I’m not a particularly big Van Morrison fan; it’s just that he’s always managed to worm his way into my music collection. And it’s not just my iPod, as it’s a safe bet that I’ll hear him before too long on those rare occasions when I tune in to a radio station that broadcasts popular music. It’s as if his job is to remind, or rather insist and nag me, to live in the present tense. “These are the days, the time is now. There’s only here, there’s only now.”
Being in my later forties, there are certain inevitabilities that I face. My arms are now far too short when I hold up a menu to read in a restaurant, my bladder has long been too weak to afford me a whole night’s sleep and a variety of aches and pains cover my body like confetti. However, my memory is mostly intact and I note with neither joy nor sadness that it was exactly twenty years ago today that I woke up and had a rather eventful Mayday that changed my life. Living with Multiple Sclerosis is a topic I seldom bring up, as I found out almost immediately that it’s a conversation piece most often wedged somewhere between a faux-pas and a hot potato. Although its arrival had a tremendous impact on me at the time, the ramifications have since softened into the landscape. The combination of two decades passing, an extraordinary wife, two wonderful children and the strongest vision of the future that I have yet known have perhaps conspired to make it all feel slightly irrelevant by comparison. However once in a while someone offers me a penny for my thoughts on the matter, and so here they are.
I grew up with films like Love Story and Terms of Endearment, and used to imagine that there was something deeply moving about having a chronic medical condition when surrounded by loving friends and family. I then learned very quickly that this is not the case. At least, not for me and not by a long shot. What these and similar films never want to portray is how utterly tedious much of it can be; after all, how moving is a character who sits on the loo in the middle of the night for over an hour desperate, but unable, to pee? Or how frustrating is it to have confirmed that a cocktail of overt symptoms like fatigue, slurred speech and poor balance accompanied by a smattering of needle marks are more likely to provoke prejudice rather than consideration?
Alfred Hitchcock once said, “theatre is life with the boring bits taken out” and so good drama is. I consider it rather ironic to have been diagnosed with a chronic illness just days after playing a character who was dying from one, but to learn that art is artifice through such a contrast can be a hard lesson to learn for one as young and naive as I was at the time.
With hindsight I now know it was this realisation, more than my lack of talent, that brought my love affair with acting to an amicable end during my final days at drama school. John, one of my teachers who is himself no stranger to the problems of autoimmunity, acknowledged my diagnosis thoughtfully one evening by wishing me a great deal of luck as we queued for a pint in the local pub; a tender moment I will never forget. Many years before then, I remember my mother referring to me as a “bum in the butter” child and so far she has largely been proved right, given that I have been luckier than most with my illness. Of course I experience a wide range of symptoms from the mildly irritating to the frustrating and restrictive, and it is likely there is worse ahead, but nothing has yet come anywhere close to the one that doesn’t make good television; the gnawing sense of futility, impotence and perhaps a twisted sense of guilt that comes from being the one with the disease that has to watch those around you without it accept that they cannot take it away.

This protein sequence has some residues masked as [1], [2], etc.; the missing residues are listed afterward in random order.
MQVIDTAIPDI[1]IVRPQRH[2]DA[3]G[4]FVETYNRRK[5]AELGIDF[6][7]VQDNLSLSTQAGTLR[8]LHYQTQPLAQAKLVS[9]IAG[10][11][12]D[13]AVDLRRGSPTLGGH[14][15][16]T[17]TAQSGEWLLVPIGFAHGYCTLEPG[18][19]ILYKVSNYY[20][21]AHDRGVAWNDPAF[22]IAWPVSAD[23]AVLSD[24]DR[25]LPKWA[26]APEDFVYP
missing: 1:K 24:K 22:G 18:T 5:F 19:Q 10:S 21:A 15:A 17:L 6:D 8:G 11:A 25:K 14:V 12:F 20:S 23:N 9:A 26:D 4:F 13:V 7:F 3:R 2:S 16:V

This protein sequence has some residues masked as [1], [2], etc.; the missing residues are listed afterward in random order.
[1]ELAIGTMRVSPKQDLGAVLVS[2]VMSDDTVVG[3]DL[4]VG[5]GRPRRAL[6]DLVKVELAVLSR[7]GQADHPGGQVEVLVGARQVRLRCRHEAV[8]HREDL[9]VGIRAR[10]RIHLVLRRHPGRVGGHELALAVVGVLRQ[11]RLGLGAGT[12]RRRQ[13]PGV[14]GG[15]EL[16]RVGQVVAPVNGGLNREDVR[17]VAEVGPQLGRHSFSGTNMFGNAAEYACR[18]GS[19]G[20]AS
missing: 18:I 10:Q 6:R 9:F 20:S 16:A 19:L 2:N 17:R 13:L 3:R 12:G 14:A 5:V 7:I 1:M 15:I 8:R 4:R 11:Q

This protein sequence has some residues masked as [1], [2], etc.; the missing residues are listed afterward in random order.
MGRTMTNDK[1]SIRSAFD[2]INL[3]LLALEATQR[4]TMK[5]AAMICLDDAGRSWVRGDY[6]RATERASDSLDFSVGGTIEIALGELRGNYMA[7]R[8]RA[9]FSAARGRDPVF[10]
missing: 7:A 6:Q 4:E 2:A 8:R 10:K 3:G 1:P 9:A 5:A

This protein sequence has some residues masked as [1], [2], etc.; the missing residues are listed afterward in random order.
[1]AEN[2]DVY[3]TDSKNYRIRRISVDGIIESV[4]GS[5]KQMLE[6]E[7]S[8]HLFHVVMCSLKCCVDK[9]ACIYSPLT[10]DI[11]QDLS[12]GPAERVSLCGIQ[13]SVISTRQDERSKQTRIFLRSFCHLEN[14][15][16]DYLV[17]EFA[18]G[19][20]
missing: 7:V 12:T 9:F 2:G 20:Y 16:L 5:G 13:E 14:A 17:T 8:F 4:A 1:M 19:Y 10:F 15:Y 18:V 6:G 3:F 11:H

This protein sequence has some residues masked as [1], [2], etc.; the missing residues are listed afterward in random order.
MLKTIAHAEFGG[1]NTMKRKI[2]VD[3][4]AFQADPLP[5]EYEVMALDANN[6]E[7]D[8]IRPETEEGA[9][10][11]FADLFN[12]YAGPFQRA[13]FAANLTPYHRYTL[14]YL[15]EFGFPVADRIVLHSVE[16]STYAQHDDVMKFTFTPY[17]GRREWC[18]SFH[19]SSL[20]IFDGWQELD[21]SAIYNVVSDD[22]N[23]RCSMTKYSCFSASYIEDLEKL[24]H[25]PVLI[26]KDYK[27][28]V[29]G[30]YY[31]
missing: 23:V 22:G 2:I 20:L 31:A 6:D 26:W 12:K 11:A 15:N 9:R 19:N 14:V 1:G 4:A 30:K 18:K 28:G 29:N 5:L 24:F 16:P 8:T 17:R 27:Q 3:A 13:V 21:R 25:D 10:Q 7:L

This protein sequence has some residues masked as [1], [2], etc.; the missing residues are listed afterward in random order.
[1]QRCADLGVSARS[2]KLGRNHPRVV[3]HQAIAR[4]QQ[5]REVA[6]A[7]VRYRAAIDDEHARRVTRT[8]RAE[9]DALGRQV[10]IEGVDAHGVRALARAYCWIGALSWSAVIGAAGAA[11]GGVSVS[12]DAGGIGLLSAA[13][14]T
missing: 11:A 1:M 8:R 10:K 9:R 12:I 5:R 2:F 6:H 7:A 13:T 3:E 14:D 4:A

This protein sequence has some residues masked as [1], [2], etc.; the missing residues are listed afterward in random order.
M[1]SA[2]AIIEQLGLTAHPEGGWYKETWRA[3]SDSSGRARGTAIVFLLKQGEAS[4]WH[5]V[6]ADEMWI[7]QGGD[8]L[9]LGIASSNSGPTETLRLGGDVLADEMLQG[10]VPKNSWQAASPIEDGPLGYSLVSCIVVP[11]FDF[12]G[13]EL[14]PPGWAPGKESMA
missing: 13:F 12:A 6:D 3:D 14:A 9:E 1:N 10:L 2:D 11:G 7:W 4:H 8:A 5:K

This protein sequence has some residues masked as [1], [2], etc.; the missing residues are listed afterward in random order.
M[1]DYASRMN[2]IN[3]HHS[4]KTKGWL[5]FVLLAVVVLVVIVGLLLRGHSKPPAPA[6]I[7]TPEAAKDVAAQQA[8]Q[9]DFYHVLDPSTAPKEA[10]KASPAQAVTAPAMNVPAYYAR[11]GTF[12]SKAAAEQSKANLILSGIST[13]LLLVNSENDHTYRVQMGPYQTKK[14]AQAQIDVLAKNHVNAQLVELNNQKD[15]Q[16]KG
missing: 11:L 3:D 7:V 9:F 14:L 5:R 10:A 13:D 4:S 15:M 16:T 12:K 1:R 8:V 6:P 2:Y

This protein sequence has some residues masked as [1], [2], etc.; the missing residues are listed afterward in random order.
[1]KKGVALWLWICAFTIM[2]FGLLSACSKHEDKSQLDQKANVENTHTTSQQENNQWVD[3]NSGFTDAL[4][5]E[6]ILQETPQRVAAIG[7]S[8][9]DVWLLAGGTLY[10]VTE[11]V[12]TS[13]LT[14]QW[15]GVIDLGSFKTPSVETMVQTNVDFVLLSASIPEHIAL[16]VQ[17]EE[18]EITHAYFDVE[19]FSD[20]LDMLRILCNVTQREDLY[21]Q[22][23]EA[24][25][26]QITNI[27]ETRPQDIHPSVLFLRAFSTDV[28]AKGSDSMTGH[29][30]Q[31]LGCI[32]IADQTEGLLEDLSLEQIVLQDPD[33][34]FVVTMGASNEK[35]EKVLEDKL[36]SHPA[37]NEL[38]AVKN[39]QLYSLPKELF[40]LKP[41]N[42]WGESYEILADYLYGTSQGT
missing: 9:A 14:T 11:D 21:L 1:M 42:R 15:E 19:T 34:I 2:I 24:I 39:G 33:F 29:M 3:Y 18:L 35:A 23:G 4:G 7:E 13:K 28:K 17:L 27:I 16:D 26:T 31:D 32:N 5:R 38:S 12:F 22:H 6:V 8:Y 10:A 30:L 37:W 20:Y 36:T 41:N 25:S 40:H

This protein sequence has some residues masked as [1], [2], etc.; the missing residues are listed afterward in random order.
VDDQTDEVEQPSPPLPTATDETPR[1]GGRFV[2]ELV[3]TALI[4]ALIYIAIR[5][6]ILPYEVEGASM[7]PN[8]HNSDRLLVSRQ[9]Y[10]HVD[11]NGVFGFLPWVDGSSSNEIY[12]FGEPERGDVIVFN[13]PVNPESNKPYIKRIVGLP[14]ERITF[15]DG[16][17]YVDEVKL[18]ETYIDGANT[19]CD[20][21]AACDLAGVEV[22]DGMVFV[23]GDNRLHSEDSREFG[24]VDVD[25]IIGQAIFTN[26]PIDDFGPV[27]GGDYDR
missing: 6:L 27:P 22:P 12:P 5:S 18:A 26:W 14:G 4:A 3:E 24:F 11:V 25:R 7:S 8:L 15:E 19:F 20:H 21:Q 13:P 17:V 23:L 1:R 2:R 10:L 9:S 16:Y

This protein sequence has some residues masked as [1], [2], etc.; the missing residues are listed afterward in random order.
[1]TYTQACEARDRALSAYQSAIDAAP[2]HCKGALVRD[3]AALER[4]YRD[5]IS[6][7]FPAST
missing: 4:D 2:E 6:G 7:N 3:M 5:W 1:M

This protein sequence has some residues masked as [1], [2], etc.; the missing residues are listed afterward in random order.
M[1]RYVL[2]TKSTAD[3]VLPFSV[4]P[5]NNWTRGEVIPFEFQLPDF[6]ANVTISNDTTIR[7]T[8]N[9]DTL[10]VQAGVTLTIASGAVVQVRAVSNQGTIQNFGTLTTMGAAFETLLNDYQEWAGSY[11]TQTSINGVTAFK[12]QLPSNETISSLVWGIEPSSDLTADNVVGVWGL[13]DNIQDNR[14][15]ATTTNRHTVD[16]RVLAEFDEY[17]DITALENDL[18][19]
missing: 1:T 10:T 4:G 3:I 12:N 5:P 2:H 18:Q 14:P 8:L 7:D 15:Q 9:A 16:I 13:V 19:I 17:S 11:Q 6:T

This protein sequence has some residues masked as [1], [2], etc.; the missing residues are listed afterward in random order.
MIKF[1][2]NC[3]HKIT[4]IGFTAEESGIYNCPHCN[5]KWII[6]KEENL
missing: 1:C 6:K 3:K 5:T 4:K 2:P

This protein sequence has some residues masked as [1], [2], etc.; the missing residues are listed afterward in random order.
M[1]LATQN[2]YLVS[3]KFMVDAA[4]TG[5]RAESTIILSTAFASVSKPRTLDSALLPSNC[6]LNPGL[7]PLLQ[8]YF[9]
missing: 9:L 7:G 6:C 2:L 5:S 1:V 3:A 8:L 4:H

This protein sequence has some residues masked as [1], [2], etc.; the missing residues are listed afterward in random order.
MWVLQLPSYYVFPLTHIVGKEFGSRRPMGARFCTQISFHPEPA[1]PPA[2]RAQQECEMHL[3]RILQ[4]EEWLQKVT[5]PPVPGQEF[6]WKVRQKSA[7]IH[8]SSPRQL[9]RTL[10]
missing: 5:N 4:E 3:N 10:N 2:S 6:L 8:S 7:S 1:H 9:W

Since they were born, Barbara and I have shared looking after our children as much as my itinerant working life will allow, and when home I like to make up for my absences by doing as much as possible. With parenting tasks ranging from the unpleasant chore of changing nappies through to the abandon of play, I see each one as a chance to give health in the form of cleanliness, comfort or some other small and perhaps inconsequential way. However, none is more precious to me than the one that follows a piercing cry in the middle of the night denoting nightmare, toothache or fever. The chance to restore safety and calm by creeping through the dark, searching for them amongst their sheets and folding them into my arms is a joy that I treasure like few others.
Van Morrison may have provided the obvious soundtrack to our lives here, but firmly lodged in my memory is a ballad by another Irish songwriter called Percy French. It’s about a coach driver named Paddy Reilly who emigrates from Ireland to Scotland, and it appears in the script for Harold Pinter’s play The Birthday Party, a production of which I was involved with over thirty years ago. Often I hum it to myself, and when I sing it out loud it always appears with a cod Irish accent much to Barbara’s amusement. Now, when I cuddle my son or daughter in the small hours and gently rock them to and fro, this slightly altered version is what I half-sing half- murmur into their hair as they press their head into my chest and we wait for the demons to leave and The Good Life to resume. That’s it for these letters; I’ll have that penny now.
Oh, the Garden of Eden has vanished they say,
But I know the lie of it still.
Just turn to the left at the foot of Ben Clay,
And stop when halfway to Cootehill.
‘Tis there you will find it I know sure enough,
And it’s whispering over to me;
Come back Red and Railay to Ballyjamesduff,
Come home Red and Railay to me.